If you want to refinance your existing 30-year, fixed-rate mortgage, your first thought is probably to refinance into another 30-year home loan.
But with interest rates so low, you should also take a look at refinancing into a 15-year, fixed-rate mortgage. Here are the major differences between the two options.
When you refinance into a 30-year mortgage, you’re basically starting over.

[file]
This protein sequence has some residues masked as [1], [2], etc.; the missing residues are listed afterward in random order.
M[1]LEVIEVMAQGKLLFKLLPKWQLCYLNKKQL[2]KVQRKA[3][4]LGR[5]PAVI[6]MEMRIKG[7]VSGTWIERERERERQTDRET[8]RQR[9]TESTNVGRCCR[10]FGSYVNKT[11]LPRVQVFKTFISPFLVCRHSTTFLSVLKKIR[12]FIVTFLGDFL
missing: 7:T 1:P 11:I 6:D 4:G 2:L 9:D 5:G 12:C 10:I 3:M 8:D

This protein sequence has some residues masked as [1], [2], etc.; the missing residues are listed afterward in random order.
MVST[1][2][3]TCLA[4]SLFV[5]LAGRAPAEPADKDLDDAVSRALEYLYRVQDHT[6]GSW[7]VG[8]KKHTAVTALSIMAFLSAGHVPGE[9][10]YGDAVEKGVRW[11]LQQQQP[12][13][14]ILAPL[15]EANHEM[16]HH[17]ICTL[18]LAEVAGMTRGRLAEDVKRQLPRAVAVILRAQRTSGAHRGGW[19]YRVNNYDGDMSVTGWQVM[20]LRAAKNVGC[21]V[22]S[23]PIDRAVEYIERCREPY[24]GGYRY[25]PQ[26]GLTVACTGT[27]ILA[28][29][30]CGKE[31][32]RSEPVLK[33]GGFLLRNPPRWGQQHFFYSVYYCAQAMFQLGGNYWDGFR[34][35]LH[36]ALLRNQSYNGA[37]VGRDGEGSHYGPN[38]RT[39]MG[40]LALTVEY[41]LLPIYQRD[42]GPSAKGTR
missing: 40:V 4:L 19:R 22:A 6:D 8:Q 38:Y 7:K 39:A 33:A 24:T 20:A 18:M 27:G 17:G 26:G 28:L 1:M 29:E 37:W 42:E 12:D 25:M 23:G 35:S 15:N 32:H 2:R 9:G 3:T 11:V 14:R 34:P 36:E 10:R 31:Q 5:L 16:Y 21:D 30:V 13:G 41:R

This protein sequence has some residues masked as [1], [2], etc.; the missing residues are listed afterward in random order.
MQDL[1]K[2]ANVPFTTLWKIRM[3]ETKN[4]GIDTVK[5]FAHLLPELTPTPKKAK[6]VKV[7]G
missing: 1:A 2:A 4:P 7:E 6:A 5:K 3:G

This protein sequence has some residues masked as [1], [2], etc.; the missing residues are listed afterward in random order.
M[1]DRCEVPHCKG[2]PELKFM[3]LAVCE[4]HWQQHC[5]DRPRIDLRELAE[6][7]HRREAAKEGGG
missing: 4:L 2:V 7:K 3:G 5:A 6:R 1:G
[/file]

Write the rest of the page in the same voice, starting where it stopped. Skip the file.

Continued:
If you aren’t that far into your mortgage, you’ve mostly been paying interest.
True, you are starting over with a somewhat smaller principal balance (as long as you aren’t doing a cash-out refinance), but you’re back to having 30 years of mortgage payments ahead of you.
Despite this drawback, you could save in the long run if your new interest rate is significantly lower than your old one, especially if you keep your mortgage for a long time.
But there might be a better option. Learn more about it in my Mortgage-Calc.com article, Save money by refinancing into a shorter-term mortgage.